############################################################
# Motion Detection Settings:
############################################################

# Threshold for number of changed pixels in an image that
# triggers motion detection (default: 1500)
threshold 1500

# Automatically tune the threshold down if possible (default: off)
threshold_tune on

# Noise threshold for the motion detection (default: 32)
noise_level 32

# Automatically tune the noise threshold (default: on)
noise_tune on

# Despeckle motion image using (e)rode or (d)ilate or (l)abel (Default: not defined)
# Recommended value is EedDl. Any combination (and number of) of E, e, d, and D is valid.
# (l)abeling must only be used once and the 'l' must be the last letter.
# Comment out to disable
despeckle_filter EedDl

# Detect motion in predefined areas (1 - 9). Areas are numbered like that:  1 2 3
# A script (on_area_detected) is started immediately when motion is         4 5 6
# detected in one of the given areas, but only once during an event.        7 8 9
# One or more areas can be specified with this option. Take care: This option
# does NOT restrict detection to these areas! (Default: not defined)
; area_detect

# PGM file to use as a sensitivity mask.
# Full path name to. (Default: not defined)
; mask_file value

# PGM file to completely mask out a area of image.
# Full path name to. (Default: not defined)
# mask_privacy value

# Dynamically create a mask file during operation (default: 0)
# Adjust speed of mask changes from 0 (off) to 10 (fast)
smart_mask_speed 0

# Ignore sudden massive light intensity changes given as a percentage of the picture
# area that changed intensity. Valid range: 0 - 100 , default: 0 = disabled
lightswitch 100

# Picture frames must contain motion at least the specified number of frames
# in a row before they are detected as true motion. At the default of 1, all
# motion is detected. Valid range: 1 to thousands, recommended 1-5
minimum_motion_frames 5

# Specifies the number of pre-captured (buffered) pictures from before motion
# was detected that will be output at motion detection.
# Recommended range: 0 to 5 (default: 0)
# Do not use large values! Large values will cause Motion to skip video frames and
# cause unsmooth movies. To smooth movies use larger values of post_capture instead.
pre_capture 0

# Number of frames to capture after motion is no longer detected (default: 0)
post_capture 0

# Event Gap is the seconds of no motion detection that triggers the end of an event.
# An event is defined as a series of motion images taken within a short timeframe.
# Recommended value is 60 seconds (Default). The value -1 is allowed and disables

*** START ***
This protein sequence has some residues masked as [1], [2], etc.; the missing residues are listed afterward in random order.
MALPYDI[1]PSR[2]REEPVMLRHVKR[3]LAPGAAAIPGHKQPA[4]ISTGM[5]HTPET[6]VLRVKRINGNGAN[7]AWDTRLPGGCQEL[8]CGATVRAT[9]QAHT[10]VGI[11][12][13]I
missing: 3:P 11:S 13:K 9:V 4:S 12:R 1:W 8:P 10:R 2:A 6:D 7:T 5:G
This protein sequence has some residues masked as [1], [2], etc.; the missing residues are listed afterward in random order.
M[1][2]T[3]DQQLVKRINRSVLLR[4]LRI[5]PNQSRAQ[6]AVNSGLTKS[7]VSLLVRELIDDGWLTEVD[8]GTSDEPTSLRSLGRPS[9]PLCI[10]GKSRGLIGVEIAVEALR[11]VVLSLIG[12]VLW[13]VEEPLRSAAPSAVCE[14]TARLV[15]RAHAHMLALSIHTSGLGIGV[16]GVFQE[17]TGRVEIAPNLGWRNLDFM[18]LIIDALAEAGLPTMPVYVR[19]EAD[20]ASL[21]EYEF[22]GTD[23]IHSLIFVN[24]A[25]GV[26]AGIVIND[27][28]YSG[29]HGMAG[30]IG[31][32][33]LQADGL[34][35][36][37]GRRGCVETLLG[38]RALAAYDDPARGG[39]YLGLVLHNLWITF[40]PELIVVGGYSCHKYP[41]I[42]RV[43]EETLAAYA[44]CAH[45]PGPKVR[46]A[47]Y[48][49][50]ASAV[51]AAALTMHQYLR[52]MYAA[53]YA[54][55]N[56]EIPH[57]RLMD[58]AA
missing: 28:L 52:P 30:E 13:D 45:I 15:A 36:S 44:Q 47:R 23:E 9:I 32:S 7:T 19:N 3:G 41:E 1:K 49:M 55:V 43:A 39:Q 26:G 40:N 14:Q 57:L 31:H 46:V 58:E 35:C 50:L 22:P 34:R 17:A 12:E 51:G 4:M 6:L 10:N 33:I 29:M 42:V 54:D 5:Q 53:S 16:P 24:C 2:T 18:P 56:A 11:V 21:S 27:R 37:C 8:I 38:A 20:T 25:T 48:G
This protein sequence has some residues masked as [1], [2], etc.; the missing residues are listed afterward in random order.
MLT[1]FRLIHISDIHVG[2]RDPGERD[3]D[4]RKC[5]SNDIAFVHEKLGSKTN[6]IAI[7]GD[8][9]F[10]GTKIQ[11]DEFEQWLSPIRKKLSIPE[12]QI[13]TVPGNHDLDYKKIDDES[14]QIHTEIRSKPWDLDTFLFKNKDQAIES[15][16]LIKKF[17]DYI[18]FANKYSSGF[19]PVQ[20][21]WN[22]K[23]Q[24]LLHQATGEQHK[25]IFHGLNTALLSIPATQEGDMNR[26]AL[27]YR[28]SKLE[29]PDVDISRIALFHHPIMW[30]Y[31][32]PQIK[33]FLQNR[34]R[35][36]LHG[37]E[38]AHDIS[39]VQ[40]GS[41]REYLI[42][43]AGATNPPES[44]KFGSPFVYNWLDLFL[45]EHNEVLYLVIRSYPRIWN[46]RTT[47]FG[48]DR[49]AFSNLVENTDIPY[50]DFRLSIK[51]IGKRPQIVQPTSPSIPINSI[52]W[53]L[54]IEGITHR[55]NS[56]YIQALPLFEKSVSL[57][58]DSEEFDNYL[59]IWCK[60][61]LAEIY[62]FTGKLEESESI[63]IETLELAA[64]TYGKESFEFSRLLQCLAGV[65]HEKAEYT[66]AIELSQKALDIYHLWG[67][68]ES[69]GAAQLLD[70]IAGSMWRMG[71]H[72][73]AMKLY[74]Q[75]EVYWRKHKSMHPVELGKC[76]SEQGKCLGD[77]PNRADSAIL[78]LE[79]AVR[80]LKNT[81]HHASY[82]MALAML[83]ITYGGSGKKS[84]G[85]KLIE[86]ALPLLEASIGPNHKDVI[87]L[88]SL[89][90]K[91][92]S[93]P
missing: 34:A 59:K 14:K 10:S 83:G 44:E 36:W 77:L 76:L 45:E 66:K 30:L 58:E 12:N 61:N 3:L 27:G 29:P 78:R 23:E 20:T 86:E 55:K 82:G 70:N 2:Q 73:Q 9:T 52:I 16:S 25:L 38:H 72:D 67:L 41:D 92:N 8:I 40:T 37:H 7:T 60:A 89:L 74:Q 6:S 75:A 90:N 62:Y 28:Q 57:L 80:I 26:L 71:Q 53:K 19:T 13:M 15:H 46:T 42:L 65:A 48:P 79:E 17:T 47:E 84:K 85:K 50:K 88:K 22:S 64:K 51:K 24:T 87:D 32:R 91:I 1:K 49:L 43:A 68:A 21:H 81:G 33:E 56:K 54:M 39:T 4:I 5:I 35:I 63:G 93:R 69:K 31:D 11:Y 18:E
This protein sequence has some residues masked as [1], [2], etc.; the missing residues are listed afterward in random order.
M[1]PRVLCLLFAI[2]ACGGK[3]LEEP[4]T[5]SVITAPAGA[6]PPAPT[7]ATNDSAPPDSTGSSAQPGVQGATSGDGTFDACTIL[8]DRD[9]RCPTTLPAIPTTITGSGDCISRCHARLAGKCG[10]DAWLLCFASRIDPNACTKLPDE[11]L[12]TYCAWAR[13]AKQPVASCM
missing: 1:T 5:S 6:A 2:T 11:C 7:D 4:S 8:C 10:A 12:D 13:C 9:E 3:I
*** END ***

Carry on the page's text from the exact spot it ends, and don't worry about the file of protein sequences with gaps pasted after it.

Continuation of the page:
# events causing all Motion to be written to one single movie file and no pre_capture.
# If set to 0, motion is running in gapless mode. Movies don't have gaps anymore. An
# event ends right after no more motion is detected and post_capture is over.
event_gap 30

# Maximum length in seconds of a movie
# When value is exceeded a new movie file is created. (Default: 0 = infinite)
max_movie_time 0

# Always save images even if there was no motion (default: off)
emulate_motion off

Stage Two - Smartphone Push Notifications (motion detection)

Pushbullet

For generating the push notifications, we are going to use the API of Pushbullet. Go ahead and create an account for yourself. No cost involved in what we're going to use it for.

After creating the account, download the Pushbullet app on your phone and associate the device.

Now, go back onto pushbullet.com and navigate to Settings->Account. Use the "Create Access Token" to generate a unique API token.

Save your token somewhere handy - we will need it soon.

Next, check your device name in the Devices tab just underneath the Account section and note it down as well.

Python!

Time to create a script for sending a push notification.

Prerequisites: python3, python3-pip and PushBullet Python module.

pi@rasp001.ssh.guru.lan:~ $ sudo apt install python3 python3-pip
pi@rasp001.ssh.guru.lan:~ $ sudo pip install PushBullet

Create a push.py file on the Raspberry Pi and make it executable:

pi@rasp001.ssh.guru.lan:~ $ touch push.py
pi@rasp001.ssh.guru.lan:~ $ chmod +x push.py

Next, paste the following code into the file.

from pushbullet import Pushbullet

pb = Pushbullet("APIKEY")

dev = pb.get_device('Galaxy S10e')
push = dev.push_note("ALERT", "MOTION DETECTED")

Alternatively, if you'd like to have multiple devices notified of detected motion, setup multiple Pushbullet accounts, associate each device with an individual account, generate API tokens for all accounts and use this version of the script:

from pushbullet import Pushbullet

pb1 = Pushbullet("APIKEY1")
pb2 = Pushbullet("APIKEY2")
# and so on and so on

dev1 = pb1.get_device('Galaxy S10e')
push = dev1.push_note("ALERT", "MOTION DETECTED")